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The Office of the High Commissioner for Human Rights (OHCHR) has its headquarters in the historic Palais Wilson building in Geneva, Switzerland. The five-storey and 225-room building by Lake Leman was originally constructed in 1873-75 as Hôtel National. When Switzerland joined the then newly-created League of Nations in 1920, the premises became the world body's headquarters.
In 1924, the building was renamed Palais Wilson after the death of US President Woodrow Wilson and Nobel Peace Prize laureate, who played an important role in the establishment of the League of Nations during the 1919 Paris Peace Conference after World War I.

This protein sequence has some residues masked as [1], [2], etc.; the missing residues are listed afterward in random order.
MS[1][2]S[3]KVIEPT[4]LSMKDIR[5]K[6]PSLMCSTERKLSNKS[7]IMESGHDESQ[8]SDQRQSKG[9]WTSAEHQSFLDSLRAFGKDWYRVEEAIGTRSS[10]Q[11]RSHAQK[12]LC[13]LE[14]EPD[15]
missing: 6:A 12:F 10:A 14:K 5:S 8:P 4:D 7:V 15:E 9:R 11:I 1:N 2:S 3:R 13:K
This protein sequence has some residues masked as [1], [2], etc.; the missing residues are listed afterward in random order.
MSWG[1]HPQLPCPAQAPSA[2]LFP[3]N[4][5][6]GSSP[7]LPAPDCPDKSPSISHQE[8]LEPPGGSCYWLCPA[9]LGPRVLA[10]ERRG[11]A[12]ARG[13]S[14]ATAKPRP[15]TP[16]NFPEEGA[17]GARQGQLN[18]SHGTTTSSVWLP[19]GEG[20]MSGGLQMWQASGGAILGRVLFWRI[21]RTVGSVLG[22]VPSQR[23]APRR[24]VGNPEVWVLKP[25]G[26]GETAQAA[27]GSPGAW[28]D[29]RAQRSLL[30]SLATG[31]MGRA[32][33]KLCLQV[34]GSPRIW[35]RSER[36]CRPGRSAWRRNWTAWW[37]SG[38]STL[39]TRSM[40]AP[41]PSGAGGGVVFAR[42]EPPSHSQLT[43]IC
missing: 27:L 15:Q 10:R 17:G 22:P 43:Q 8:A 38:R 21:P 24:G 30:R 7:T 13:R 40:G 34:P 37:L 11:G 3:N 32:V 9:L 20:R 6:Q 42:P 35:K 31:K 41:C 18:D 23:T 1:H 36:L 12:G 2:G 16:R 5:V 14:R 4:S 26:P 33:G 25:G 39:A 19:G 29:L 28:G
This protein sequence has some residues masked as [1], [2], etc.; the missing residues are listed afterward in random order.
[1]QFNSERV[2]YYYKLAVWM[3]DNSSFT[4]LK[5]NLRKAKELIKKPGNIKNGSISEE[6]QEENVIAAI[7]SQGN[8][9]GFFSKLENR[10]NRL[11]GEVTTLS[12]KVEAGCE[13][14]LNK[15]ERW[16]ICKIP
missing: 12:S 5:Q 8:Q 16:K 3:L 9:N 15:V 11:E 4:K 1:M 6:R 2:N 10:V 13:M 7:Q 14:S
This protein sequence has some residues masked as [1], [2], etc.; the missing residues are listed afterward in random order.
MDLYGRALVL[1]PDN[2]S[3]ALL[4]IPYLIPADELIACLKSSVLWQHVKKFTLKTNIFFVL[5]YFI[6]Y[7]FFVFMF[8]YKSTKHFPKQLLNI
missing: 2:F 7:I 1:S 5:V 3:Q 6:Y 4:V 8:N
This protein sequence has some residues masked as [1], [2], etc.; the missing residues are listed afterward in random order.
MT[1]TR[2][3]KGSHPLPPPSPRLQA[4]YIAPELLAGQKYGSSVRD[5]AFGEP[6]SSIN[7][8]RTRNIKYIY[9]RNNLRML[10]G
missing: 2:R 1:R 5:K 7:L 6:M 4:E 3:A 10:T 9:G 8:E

In 1937, the League of Nations moved to the purpose-built Palais des Nations on a far larger piece of land overlooking lakeside Geneva. In the following decades, Palais Wilson became the office of various government departments and, later returned to being a hotel.
By the late 1980s, the building had fallen into serious disrepair. Fires in 1985 and 1987 severely damaged parts of the building. The Swiss authorities and the private Société des Hôtels Wilson restored and renovated the building extensively from 1993 to 1998. After the renovations were completed, Palais Wilson was made available at a preferential rent to become OHCHR's Headquarters. Additional facilities at Motta Avenue, close to Palais des Nations -- the United Nations European Headquarters in Geneva, also house part of OHCHR.